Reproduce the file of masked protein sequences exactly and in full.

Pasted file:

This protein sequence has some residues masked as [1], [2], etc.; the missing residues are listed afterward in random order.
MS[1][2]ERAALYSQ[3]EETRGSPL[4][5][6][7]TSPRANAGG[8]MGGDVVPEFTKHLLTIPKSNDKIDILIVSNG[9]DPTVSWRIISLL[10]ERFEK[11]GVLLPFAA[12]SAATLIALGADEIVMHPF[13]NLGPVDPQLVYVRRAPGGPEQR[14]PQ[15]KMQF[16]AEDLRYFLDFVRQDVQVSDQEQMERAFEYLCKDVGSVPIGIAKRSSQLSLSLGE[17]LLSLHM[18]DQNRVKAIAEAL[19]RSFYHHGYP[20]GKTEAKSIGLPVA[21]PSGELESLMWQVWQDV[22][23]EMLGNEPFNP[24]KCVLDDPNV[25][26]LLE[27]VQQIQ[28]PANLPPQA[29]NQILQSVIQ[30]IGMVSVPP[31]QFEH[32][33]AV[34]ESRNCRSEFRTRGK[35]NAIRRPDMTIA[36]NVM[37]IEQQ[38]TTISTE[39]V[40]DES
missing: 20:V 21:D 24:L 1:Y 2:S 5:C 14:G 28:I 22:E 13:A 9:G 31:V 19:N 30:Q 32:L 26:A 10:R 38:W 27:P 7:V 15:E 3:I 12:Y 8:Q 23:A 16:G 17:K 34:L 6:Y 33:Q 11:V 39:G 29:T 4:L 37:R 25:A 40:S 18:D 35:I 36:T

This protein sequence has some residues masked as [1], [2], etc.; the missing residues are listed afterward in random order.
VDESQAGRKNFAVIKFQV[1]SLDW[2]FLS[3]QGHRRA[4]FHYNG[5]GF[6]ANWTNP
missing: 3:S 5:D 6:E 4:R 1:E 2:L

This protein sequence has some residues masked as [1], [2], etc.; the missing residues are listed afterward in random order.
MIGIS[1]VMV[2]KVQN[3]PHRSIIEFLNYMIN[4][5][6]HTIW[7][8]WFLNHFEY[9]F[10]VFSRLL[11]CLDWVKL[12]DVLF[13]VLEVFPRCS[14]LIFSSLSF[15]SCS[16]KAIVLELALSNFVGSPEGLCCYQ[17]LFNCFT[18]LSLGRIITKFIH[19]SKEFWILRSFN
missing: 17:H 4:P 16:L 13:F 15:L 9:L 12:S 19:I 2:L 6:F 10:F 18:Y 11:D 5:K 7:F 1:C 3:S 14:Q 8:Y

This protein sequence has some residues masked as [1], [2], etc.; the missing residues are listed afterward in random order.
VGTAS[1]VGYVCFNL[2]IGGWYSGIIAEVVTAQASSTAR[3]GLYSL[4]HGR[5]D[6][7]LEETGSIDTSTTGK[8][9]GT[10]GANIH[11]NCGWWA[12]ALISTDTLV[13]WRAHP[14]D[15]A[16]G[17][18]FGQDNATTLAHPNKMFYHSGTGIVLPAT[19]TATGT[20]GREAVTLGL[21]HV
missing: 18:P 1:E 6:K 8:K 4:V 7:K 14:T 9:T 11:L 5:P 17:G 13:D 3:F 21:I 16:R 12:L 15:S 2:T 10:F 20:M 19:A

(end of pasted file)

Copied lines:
This protein sequence has some residues masked as [1], [2], etc.; the missing residues are listed afterward in random order.
MS[1][2]ERAALYSQ[3]EETRGSPL[4][5][6][7]TSPRANAGG[8]MGGDVVPEFTKHLLTIPKSNDKIDILIVSNG[9]DPTVSWRIISLL[10]ERFEK[11]GVLLPFAA[12]SAATLIALGADEIVMHPF[13]NLGPVDPQLVYVRRAPGGPEQR[14]PQ[15]KMQF[16]AEDLRYFLDFVRQDVQVSDQEQMERAFEYLCKDVGSVPIGIAKRSSQLSLSLGE[17]LLSLHM[18]DQNRVKAIAEAL[19]RSFYHHGYP[20]GKTEAKSIGLPVA[21]PSGELESLMWQVWQDV[22][23]EMLGNEPFNP[24]KCVLDDPNV[25][26]LLE[27]VQQIQ[28]PANLPPQA[29]NQILQSVIQ[30]IGMVSVPP[31]QFEH[32][33]AV[34]ESRNCRSEFRTRGK[35]NAIRRPDMTIA[36]NVM[37]IEQQ[38]TTISTE[39]V[40]DES
missing: 20:V 21:D 24:L 1:Y 2:S 5:C 14:G 28:I 22:E 13:A 9:G 31:V 19:N 30:Q 32:L 26:A 10:R 38:W 27:P 7:V 15:E 3:I 12:Y 8:Q 23:A 16:G 17:K 34:L 6:Y 33:Q 11:V 39:G 29:T 4:L 37:R 25:A 40:S 18:D 35:I 36:T

This protein sequence has some residues masked as [1], [2], etc.; the missing residues are listed afterward in random order.
VDESQAGRKNFAVIKFQV[1]SLDW[2]FLS[3]QGHRRA[4]FHYNG[5]GF[6]ANWTNP
missing: 3:S 5:D 6:E 4:R 1:E 2:L

This protein sequence has some residues masked as [1], [2], etc.; the missing residues are listed afterward in random order.
MIGIS[1]VMV[2]KVQN[3]PHRSIIEFLNYMIN[4][5][6]HTIW[7][8]WFLNHFEY[9]F[10]VFSRLL[11]CLDWVKL[12]DVLF[13]VLEVFPRCS[14]LIFSSLSF[15]SCS[16]KAIVLELALSNFVGSPEGLCCYQ[17]LFNCFT[18]LSLGRIITKFIH[19]SKEFWILRSFN
missing: 17:H 4:P 16:L 13:F 15:L 9:L 12:S 19:I 2:L 6:F 10:F 18:Y 11:D 5:K 7:F 1:C 3:S 14:Q 8:Y

This protein sequence has some residues masked as [1], [2], etc.; the missing residues are listed afterward in random order.
VGTAS[1]VGYVCFNL[2]IGGWYSGIIAEVVTAQASSTAR[3]GLYSL[4]HGR[5]D[6][7]LEETGSIDTSTTGK[8][9]GT[10]GANIH[11]NCGWWA[12]ALISTDTLV[13]WRAHP[14]D[15]A[16]G[17][18]FGQDNATTLAHPNKMFYHSGTGIVLPAT[19]TATGT[20]GREAVTLGL[21]HV
missing: 18:P 1:E 6:K 8:K 4:V 7:K 14:T 9:T 11:L 5:P 17:G 13:D 3:F 21:I 16:R 12:L 15:S 2:T 10:F 20:M 19:A